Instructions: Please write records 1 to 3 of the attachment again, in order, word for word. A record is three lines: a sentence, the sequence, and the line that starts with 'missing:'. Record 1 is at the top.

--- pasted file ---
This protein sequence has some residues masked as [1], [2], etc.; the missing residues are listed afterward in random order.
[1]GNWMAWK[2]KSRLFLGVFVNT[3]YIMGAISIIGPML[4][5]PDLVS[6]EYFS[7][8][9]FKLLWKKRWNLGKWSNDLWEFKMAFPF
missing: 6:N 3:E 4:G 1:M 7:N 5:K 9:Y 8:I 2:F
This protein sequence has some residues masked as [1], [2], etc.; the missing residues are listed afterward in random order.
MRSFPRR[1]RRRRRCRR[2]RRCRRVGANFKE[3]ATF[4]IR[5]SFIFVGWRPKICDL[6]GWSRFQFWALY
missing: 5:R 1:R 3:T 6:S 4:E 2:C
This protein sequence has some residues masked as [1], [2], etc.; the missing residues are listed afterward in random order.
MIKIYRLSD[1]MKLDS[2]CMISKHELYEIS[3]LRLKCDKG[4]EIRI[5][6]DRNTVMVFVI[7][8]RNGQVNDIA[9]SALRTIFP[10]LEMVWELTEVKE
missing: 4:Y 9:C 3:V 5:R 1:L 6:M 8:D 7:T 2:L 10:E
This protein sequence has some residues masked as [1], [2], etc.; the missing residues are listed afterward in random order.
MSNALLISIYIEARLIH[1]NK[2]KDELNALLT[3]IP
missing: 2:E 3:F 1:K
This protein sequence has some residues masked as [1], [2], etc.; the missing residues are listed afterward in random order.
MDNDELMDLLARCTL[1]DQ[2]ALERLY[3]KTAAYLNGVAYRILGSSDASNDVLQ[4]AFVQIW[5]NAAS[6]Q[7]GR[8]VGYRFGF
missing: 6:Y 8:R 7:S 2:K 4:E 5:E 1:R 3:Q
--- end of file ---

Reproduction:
This protein sequence has some residues masked as [1], [2], etc.; the missing residues are listed afterward in random order.
[1]GNWMAWK[2]KSRLFLGVFVNT[3]YIMGAISIIGPML[4][5]PDLVS[6]EYFS[7][8][9]FKLLWKKRWNLGKWSNDLWEFKMAFPF
missing: 6:N 3:E 4:G 1:M 7:N 5:K 9:Y 8:I 2:F
This protein sequence has some residues masked as [1], [2], etc.; the missing residues are listed afterward in random order.
MRSFPRR[1]RRRRRCRR[2]RRCRRVGANFKE[3]ATF[4]IR[5]SFIFVGWRPKICDL[6]GWSRFQFWALY
missing: 5:R 1:R 3:T 6:S 4:E 2:C
This protein sequence has some residues masked as [1], [2], etc.; the missing residues are listed afterward in random order.
MIKIYRLSD[1]MKLDS[2]CMISKHELYEIS[3]LRLKCDKG[4]EIRI[5][6]DRNTVMVFVI[7][8]RNGQVNDIA[9]SALRTIFP[10]LEMVWELTEVKE
missing: 4:Y 9:C 3:V 5:R 1:L 6:M 8:D 7:T 2:L 10:E